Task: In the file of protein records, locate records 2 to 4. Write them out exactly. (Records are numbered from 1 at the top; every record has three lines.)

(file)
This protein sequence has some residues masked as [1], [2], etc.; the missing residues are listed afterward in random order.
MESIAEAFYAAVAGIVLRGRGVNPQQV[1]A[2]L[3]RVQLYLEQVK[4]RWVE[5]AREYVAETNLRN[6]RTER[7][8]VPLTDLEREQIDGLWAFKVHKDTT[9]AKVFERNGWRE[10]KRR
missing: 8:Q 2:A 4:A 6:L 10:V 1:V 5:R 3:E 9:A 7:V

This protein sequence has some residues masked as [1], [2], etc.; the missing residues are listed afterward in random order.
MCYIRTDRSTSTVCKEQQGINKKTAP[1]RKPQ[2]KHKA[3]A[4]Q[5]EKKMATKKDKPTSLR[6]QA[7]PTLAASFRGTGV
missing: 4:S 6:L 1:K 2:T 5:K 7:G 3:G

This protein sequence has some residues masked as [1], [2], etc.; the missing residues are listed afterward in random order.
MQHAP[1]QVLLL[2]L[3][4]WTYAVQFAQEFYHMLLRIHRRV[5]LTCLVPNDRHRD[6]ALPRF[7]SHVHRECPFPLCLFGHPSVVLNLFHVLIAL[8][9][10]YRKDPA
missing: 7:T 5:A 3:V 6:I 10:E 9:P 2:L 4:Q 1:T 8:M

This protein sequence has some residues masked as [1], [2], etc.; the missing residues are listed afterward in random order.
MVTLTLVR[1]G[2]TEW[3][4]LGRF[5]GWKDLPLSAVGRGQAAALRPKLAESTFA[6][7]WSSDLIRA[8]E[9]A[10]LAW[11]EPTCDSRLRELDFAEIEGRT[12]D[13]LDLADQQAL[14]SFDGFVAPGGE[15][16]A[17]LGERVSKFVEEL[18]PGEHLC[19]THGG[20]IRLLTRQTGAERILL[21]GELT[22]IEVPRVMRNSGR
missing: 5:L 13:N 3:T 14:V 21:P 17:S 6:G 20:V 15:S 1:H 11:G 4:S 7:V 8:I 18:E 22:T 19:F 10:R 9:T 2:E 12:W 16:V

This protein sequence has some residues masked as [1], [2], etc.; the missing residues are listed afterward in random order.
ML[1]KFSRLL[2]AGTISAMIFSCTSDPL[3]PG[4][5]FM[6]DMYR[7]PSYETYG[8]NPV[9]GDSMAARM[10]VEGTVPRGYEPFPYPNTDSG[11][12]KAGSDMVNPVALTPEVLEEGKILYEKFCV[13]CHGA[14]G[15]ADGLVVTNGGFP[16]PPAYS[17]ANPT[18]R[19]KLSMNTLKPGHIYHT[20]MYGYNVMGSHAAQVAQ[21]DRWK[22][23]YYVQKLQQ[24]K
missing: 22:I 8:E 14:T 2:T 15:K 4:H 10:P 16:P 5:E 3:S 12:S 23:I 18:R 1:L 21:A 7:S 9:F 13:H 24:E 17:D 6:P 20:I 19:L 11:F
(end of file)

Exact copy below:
This protein sequence has some residues masked as [1], [2], etc.; the missing residues are listed afterward in random order.
MCYIRTDRSTSTVCKEQQGINKKTAP[1]RKPQ[2]KHKA[3]A[4]Q[5]EKKMATKKDKPTSLR[6]QA[7]PTLAASFRGTGV
missing: 4:S 6:L 1:K 2:T 5:K 7:G 3:G

This protein sequence has some residues masked as [1], [2], etc.; the missing residues are listed afterward in random order.
MQHAP[1]QVLLL[2]L[3][4]WTYAVQFAQEFYHMLLRIHRRV[5]LTCLVPNDRHRD[6]ALPRF[7]SHVHRECPFPLCLFGHPSVVLNLFHVLIAL[8][9][10]YRKDPA
missing: 7:T 5:A 3:V 6:I 10:E 9:P 2:L 4:Q 1:T 8:M

This protein sequence has some residues masked as [1], [2], etc.; the missing residues are listed afterward in random order.
MVTLTLVR[1]G[2]TEW[3][4]LGRF[5]GWKDLPLSAVGRGQAAALRPKLAESTFA[6][7]WSSDLIRA[8]E[9]A[10]LAW[11]EPTCDSRLRELDFAEIEGRT[12]D[13]LDLADQQAL[14]SFDGFVAPGGE[15][16]A[17]LGERVSKFVEEL[18]PGEHLC[19]THGG[20]IRLLTRQTGAERILL[21]GELT[22]IEVPRVMRNSGR
missing: 5:L 13:N 3:T 14:V 21:P 17:S 6:G 20:V 15:S 1:H 11:G 4:S 7:V 8:I 18:E 22:T 19:F 10:R 9:T 2:E 12:W 16:V